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Certain car owners receive “Do Not Drive” warning in ongoing defective airbag case

On Behalf of | Jun 7, 2024 | Defective Products & Consumer Protection

Nissan and the National Highway Transit Safety Administration recently issued a stark “Do Not Drive” warning to owners of certain older Nissan vehicles as part of a long-running investigation into defective airbags.

The warning affects more than 80,000 older Nissan models that have unrepaired airbags made by Takata. Safety officials say that, due to a design defect, these airbags can injure or even kill the drivers and passengers they were meant to protect. Models affected include the 2002-2006 Sentra, the 2002-2004 Pathfinder and the 2002-200 Infiniti QX4.

All these vehicles were previously recalled in order to fix the defective airbags, but the NHTSA and Nissan say tens of thousands have yet to be repaired. The new warning explicitly orders owners of the vehicles to stop driving them until they can be repaired.

Huge recall

Safety advocates have long known about problems with the Takata airbags, and federal regulators began issuing recalls to repair the problem more than 10 years ago. The recalls affected not only Nissan, but also models from Ford, Daimler Chrysler, Honda, Subaru, General Motors and other automakers. All told, the recall involved more than 17 million vehicles, making it one of the largest automotive recalls in history.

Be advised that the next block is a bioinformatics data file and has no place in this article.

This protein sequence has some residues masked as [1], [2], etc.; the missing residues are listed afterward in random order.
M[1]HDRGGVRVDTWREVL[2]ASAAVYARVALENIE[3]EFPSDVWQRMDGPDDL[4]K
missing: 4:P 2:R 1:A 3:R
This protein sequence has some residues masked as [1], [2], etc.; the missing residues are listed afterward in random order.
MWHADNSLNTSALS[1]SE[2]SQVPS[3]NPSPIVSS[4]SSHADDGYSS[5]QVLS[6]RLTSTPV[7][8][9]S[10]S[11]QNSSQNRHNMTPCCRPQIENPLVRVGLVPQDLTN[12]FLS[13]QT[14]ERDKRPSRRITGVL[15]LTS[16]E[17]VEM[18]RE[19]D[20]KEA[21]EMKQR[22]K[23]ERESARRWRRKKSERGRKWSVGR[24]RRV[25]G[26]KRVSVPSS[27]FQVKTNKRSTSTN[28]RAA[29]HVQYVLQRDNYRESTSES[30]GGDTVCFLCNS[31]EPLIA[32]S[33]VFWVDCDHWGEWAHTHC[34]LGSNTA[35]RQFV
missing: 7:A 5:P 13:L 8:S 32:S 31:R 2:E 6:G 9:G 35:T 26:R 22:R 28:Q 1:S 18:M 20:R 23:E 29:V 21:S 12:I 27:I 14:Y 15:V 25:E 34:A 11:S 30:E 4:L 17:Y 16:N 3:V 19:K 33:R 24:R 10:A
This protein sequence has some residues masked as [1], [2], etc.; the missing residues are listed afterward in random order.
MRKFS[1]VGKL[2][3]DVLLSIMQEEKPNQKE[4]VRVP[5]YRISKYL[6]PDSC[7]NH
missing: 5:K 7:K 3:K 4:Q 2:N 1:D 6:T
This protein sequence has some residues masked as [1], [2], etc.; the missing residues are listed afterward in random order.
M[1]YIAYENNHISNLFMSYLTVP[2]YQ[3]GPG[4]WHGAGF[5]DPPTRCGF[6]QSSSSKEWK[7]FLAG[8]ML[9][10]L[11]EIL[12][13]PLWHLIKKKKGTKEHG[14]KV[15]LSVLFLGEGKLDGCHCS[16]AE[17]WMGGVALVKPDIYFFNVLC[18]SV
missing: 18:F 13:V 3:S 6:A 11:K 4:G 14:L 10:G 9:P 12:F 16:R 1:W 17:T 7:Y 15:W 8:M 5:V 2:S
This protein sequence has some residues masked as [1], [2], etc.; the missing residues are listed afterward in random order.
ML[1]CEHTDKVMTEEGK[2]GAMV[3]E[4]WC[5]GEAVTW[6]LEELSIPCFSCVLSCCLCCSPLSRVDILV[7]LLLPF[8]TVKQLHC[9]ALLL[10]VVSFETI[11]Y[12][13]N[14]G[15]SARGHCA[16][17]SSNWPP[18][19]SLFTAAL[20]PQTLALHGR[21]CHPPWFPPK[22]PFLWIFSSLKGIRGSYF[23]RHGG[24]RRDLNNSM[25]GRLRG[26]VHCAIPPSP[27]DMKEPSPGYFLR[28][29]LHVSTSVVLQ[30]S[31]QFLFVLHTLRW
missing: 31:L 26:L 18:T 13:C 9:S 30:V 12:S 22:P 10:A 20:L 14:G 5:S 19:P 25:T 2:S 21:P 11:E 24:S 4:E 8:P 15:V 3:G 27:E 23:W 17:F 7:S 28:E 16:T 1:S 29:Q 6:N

According to the NHTSA, more than two dozen people have been killed because of the defects.

Product liability

Federal regulators work with automakers to recall dangerously defective vehicles, but in many cases, securing compensation for the injured is up the injured themselves.

Those injured by defective products can hold manufacturers and others accountable through the personal injury lawsuits on the basis of product liability. This term refers to a legal principle that can hold designers, manufacturers and others legally responsible after their defective products injure consumers. In many cases, a large number of injured parties join their cases together in a class action. By combining forces, they can better take on powerful corporations and others.